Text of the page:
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Kevin Van Trump has over 20 years of experience in the grain and livestock industry.
Soybeans have climbed back to near-term highs but in my opinion, at least longer-term, appear to be much less bullish than their cousins corn or wheat. Meaning if I had to be short just one contract or one market, it would have to be new-crop soybeans. I know I sound like a broken record, and the fact new-crop beans have rallied over $1.50 since the end of January and just posted their highest close in 10-months, makes it even tougher to swallow, but I continue to fear a major setback is around the next corner for new-crop soybeans. I have explained the reasons why time and time again but here are few of the biggies:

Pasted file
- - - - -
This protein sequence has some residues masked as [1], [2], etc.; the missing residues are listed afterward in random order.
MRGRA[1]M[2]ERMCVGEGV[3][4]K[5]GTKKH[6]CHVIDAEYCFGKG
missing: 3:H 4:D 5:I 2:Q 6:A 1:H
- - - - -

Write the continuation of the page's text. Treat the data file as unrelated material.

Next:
Old-crop remains a different story. In fact I still don't think you can rule out $16.00 soybeans. Would I be willing to gamble waiting on higher prices if I had old-crop beans left? Absolutely Not! Would I be a buyer of flat-price beans on the board in the front-end of the trade? Absolutely Not! But that doesn't mean prices can't still go another $1.00 higher. The way these markets now trade, $1.00 in the front-end of the soybean market is nothing. In fact it's going to be the NEW one day price limit starting tomorrow. Be careful, as I suspect someone will want to test the waters sooner rather than later. My next round of new-crop sales targets are now at $12.54 and then $12.80 respectively. I continue to warn spec's about trying to pick a high in the JUL/NOV spread as it remains extremely dangerous. CLICK HERE for my daily report....
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